93
97
97
93
120
120
120
120
213

6
 Hidilyn Diaz (PHI)
B
57.56
90
94
97
94
111
115
115
115
209

7
 Okta Dwi Pramita (INA)
B
57.34
88
91
91
88
112
118
121
118
206

8
 Raema Lisa Rumbewas (INA)
B
56.99
90
94
94
94
111
111
111
111
205

9
&#1


Frog Redus

Frog Redus

Infielder

Born: (1905-01-03)January 3, 1905
Tullahassee, Oklahoma

Died: March 23, 1979(1979-03-23) (aged 74)
Tulsa, Oklahoma

Batted: Right
Threw: Right

Negro league baseball debut

1924, for the Cleveland Browns

Last appearance

1940, for the Chicago American Giants

Teams

Cleveland Browns (1924)[1]
Indianapolis ABCs (1924)
St. Louis Stars (1924–1931)
Kansas City Monarchs (1930)
Cleveland Stars (1932)
Columbus Blue Birds (1933)
Cleveland Giants (1933)
Cleveland Red Sox (1934)
Chicago American Giants (1934–1940)

Wilson Robert “Frog” Redus (January 29, 1905 – March 23, 1979) was an American baseball infielder in the Negro Leagues. He played from 1924 to 1940 with several teams, including the St. Louis Stars and the Chicago American Giants.[2]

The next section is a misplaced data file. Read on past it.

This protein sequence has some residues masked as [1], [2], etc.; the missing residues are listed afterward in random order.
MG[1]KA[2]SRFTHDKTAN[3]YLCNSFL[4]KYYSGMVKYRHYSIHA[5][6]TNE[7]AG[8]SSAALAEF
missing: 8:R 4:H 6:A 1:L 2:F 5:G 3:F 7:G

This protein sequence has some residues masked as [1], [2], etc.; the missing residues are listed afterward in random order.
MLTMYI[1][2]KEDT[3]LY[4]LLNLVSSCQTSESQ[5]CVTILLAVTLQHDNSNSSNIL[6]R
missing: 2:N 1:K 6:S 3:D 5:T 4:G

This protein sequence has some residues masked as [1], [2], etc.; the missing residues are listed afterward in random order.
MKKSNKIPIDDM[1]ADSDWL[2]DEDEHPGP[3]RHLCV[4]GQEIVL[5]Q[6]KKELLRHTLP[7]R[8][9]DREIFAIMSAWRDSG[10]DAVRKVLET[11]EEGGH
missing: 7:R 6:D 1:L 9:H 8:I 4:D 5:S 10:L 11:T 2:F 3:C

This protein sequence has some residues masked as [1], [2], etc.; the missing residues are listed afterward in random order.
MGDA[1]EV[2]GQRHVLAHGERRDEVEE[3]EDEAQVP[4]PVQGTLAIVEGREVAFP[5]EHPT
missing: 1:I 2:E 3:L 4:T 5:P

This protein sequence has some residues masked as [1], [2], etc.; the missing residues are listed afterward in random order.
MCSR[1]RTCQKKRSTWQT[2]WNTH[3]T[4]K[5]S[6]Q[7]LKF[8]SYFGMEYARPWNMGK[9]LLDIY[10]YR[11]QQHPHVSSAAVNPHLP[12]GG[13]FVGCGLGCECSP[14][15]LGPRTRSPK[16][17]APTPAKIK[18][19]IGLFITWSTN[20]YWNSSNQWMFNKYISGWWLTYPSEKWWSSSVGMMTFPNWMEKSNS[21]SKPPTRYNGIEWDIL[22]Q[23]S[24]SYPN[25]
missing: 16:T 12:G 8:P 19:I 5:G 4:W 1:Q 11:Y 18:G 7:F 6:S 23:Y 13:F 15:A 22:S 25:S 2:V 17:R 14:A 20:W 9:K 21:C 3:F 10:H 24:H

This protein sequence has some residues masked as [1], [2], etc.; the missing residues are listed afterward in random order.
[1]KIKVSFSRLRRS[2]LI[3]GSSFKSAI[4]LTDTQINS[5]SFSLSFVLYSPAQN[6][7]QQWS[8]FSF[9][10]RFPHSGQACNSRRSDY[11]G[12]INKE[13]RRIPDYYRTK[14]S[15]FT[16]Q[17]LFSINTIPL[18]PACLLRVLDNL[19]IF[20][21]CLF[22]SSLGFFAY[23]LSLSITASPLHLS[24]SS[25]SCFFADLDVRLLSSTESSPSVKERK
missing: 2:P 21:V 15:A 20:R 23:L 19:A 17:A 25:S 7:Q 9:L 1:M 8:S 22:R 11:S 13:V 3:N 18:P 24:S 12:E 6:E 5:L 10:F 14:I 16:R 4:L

References[edit]

^ “Prime Sports News” The Gazette, Cleveland, Ohio, Saturday, July 24, 1934, Page 2, Columns 3 and 4
^ Riley, James A. (1994). The Biographical Encyclopedia of the Negro Baseball Leagues. New York: Carroll & Graf. ISBN 0-7867-0959-6. 

External links[edit]

Negro league baseball statistics and player information from Baseball-Reference (Negro leagues)

This biographical article relating to an American baseball infielder is a stub. You can help Wikipedia by expanding it.

v
t
e

This Negro league baseball-related article is a stub. You can help Wikipedia by expanding it.

v
t
e


2003 European Cross Country Championships

2003 European Cross Country Championships

Organisers
EAA

Edition
10th

Date
14 December

Host city
Edinburgh, United Kingdom

Races
4

Distances
10.095 km – Men
6.595 km – Women
6.595 km – Junior men
4.52 km – Junior women

← 2002 Medulin
2004 Heringsdorf →